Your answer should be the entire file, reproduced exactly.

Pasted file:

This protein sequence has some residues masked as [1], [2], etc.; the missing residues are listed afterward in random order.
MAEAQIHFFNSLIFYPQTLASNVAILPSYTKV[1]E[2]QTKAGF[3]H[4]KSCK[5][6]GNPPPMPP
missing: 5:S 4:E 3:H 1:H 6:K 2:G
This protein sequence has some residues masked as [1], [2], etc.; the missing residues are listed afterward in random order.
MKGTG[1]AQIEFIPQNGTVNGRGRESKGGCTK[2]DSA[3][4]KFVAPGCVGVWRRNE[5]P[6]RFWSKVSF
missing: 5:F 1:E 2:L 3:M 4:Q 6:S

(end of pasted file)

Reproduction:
This protein sequence has some residues masked as [1], [2], etc.; the missing residues are listed afterward in random order.
MAEAQIHFFNSLIFYPQTLASNVAILPSYTKV[1]E[2]QTKAGF[3]H[4]KSCK[5][6]GNPPPMPP
missing: 5:S 4:E 3:H 1:H 6:K 2:G
This protein sequence has some residues masked as [1], [2], etc.; the missing residues are listed afterward in random order.
MKGTG[1]AQIEFIPQNGTVNGRGRESKGGCTK[2]DSA[3][4]KFVAPGCVGVWRRNE[5]P[6]RFWSKVSF
missing: 5:F 1:E 2:L 3:M 4:Q 6:S